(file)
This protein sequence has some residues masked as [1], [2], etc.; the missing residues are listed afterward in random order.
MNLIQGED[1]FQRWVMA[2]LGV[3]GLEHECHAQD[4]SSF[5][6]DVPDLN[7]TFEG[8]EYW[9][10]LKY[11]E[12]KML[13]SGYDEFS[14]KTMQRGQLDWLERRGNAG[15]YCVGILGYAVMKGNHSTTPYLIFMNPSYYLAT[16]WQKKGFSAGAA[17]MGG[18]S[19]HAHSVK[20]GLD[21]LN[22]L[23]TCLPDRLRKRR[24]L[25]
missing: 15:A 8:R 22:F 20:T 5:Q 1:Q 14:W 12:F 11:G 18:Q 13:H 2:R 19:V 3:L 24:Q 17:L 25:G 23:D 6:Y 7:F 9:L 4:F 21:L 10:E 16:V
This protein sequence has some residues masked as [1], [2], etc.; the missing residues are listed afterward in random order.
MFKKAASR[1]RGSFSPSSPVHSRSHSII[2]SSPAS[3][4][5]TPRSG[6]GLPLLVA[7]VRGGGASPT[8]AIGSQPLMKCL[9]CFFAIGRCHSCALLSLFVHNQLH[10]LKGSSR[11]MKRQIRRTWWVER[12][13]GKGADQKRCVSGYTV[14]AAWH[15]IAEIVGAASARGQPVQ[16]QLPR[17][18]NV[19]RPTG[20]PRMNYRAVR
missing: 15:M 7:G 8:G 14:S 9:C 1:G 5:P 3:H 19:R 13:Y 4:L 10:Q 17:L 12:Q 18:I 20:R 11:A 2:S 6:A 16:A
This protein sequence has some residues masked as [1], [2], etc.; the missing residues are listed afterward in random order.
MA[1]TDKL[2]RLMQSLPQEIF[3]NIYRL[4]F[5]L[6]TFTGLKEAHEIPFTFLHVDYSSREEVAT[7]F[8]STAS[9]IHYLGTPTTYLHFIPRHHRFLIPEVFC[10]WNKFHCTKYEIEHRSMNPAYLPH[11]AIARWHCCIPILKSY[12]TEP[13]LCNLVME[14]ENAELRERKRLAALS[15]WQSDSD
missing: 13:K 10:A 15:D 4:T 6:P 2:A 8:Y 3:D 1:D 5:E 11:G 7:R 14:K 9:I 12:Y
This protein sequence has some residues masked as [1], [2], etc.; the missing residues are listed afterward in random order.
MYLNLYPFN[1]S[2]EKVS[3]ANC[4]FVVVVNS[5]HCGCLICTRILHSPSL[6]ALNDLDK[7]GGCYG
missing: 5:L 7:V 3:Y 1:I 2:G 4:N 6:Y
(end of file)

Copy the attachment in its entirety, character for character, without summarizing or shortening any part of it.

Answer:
This protein sequence has some residues masked as [1], [2], etc.; the missing residues are listed afterward in random order.
MNLIQGED[1]FQRWVMA[2]LGV[3]GLEHECHAQD[4]SSF[5][6]DVPDLN[7]TFEG[8]EYW[9][10]LKY[11]E[12]KML[13]SGYDEFS[14]KTMQRGQLDWLERRGNAG[15]YCVGILGYAVMKGNHSTTPYLIFMNPSYYLAT[16]WQKKGFSAGAA[17]MGG[18]S[19]HAHSVK[20]GLD[21]LN[22]L[23]TCLPDRLRKRR[24]L[25]
missing: 15:A 8:R 22:F 20:T 5:Q 1:Q 14:W 12:F 11:G 18:Q 13:H 2:R 19:V 3:L 24:Q 17:L 25:G 23:D 6:Y 7:F 9:L 4:F 21:L 10:E 16:V
This protein sequence has some residues masked as [1], [2], etc.; the missing residues are listed afterward in random order.
MFKKAASR[1]RGSFSPSSPVHSRSHSII[2]SSPAS[3][4][5]TPRSG[6]GLPLLVA[7]VRGGGASPT[8]AIGSQPLMKCL[9]CFFAIGRCHSCALLSLFVHNQLH[10]LKGSSR[11]MKRQIRRTWWVER[12][13]GKGADQKRCVSGYTV[14]AAWH[15]IAEIVGAASARGQPVQ[16]QLPR[17][18]NV[19]RPTG[20]PRMNYRAVR
missing: 15:M 7:G 8:G 14:S 9:C 1:G 5:P 3:H 19:R 13:Y 4:L 10:Q 17:L 12:Q 18:I 20:R 11:A 2:S 6:A 16:A
This protein sequence has some residues masked as [1], [2], etc.; the missing residues are listed afterward in random order.
MA[1]TDKL[2]RLMQSLPQEIF[3]NIYRL[4]F[5]L[6]TFTGLKEAHEIPFTFLHVDYSSREEVAT[7]F[8]STAS[9]IHYLGTPTTYLHFIPRHHRFLIPEVFC[10]WNKFHCTKYEIEHRSMNPAYLPH[11]AIARWHCCIPILKSY[12]TEP[13]LCNLVME[14]ENAELRERKRLAALS[15]WQSDSD
missing: 13:K 10:A 15:D 4:T 6:P 2:A 8:Y 3:D 1:D 5:E 11:G 7:R 14:K 9:I 12:Y
This protein sequence has some residues masked as [1], [2], etc.; the missing residues are listed afterward in random order.
MYLNLYPFN[1]S[2]EKVS[3]ANC[4]FVVVVNS[5]HCGCLICTRILHSPSL[6]ALNDLDK[7]GGCYG
missing: 5:L 7:V 3:Y 1:I 2:G 4:N 6:Y